WHAT IS A WASP NEST?
WASP NEST INFORMATION AND RESOURCES
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WHAT IS A WASP NEST?
Ever wondered why wasps build nests? They don’t do it to annoy homeowners. Wasps have been building nests for millions of years, and wasp nests are intricate, complex homes that are truly impressive structures. Wasps maintain complex social hierarchies, and wasp nests reflect this behavior, creating an ever-expanding home to accommodate the queen, her larvae and workers. Female drone wasps are the workers, who join forces to continually build, fix and maintain the nest to accommodate a growing colony. While they may be home to pests, wasp nests are truly impressive!
Most wasp nests are made of a material that is very similar to paper, hence the name of several species of wasps. Wasps are natural architects, mixing their saliva with wood fibres to build the rigid, structure of a wasp nest. If you have ever handled a wasp nest (after they’re gone of course), you’ll be surprised by how strong and light they are.
In most cases when there is a wasp problem, a nest is sighted. The first step towards figuring out a solution for your wasp control problem is to identify the species of wasp, so a wasp nest removal plan can be put into action. These are some of the different scenarios where you may come across a wasp nest.
EXPOSED, VISIBLE WASP NESTS
Wasps will defend their nest with their lives, so often they don’t worry about finding hidden, sheltered locations for their nest. Yellowjackets are particularly known for starting nests in open areas conveniently located near food sources, meaning they’re built in close proximity to human activity. This can be anywhere from backyard trees, to porches, decks with BBQs, concrete walls where you store your garbage, pretty much anywhere they see fit! These exposed, visible wasp nests can also grow extremely large, making the task of wasp nest removal difficult or dangerous.
HIDDEN WASP NESTS
These can be literally anywhere! All it takes is a small opening that leads to a bigger, protected area to make a suitable location for wasp nests. This can be a crack in the wall, a small hole in siding of a home, a hole in a tree stump, or just a sheltered spot that isn’t outwardly visible like the underside of a deck. It can be a major surprise to discover that a wasp nest the size of a football is right beneath your feet! If you discover a hidden wasp nest, it’s very important not to disturb it. Call a wasp exterminator right away to access the situation, because what you do see may be the tip of the iceberg.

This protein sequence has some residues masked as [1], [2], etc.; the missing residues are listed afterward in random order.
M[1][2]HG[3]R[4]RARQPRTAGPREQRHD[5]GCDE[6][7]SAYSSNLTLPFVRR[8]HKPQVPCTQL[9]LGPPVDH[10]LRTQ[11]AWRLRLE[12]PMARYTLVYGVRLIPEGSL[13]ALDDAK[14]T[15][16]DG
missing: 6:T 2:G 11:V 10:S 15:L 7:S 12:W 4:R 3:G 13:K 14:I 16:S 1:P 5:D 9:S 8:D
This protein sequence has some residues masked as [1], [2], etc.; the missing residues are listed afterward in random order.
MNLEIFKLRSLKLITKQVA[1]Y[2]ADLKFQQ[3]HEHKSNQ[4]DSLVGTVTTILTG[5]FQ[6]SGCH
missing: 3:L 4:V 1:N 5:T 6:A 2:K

GROUND WASP NESTS
Although yellowjackets often build exposed nests like bald-faced hornets, in natural settings they more frequently build ground nests, meaning below the surface of the ground. They do this to protect themselves and build a home that is not only sheltered from predators, but also shelters from wind, heat or cold. These wasp nests can be very difficult to deal with. Imagine trying to solve a backyard wasp control problem where the only opening to the wasp nest is a small hole in the ground the diameter of a pencil! If you notice that there are simply too many wasps in an area that never had a problem, you may have a ground wasp nest in your backyard.
FAKE WASP NESTS
Perhaps you have seen this in your local hardware store. Fake wasp nests are designed to ward off potential queens from starting her nest in an area close to the already established ‘nest’ that you put in plain, visible sight. Wasps are extremely territorial, and the concept is that putting an already established ‘nest’ in plain site in early summer will deter a queen from building her nest in close proximity. Besides being an eye sore, wasps are better at detecting the pheromones of a rival wasp nest then simply seeing it, but it never hurts to try to protect yourself. It should be noted that this technique only works in early summer, as by mid or late summer wasp nests in Ontario are already in full force and won’t be scared off by a fake wasp nest anymore.
WASP NEST RESOURCES & RELEVANT WEBSITES
The following websites are useful resources for anyone who is interested in learning more about wasp nests. In a perfect world, wasp nests wouldn’t be harmed as wasps are important for the natural ecosystem, often keeping other pests in control through their hunting, and wasps are often used as pest control tools in agricultural settings. However, in urban settings they can be dangerous, harmful pests that need to be removed. Make sure to contact a wasp control expert to evaluate the situation anytime you find a wasp nest!
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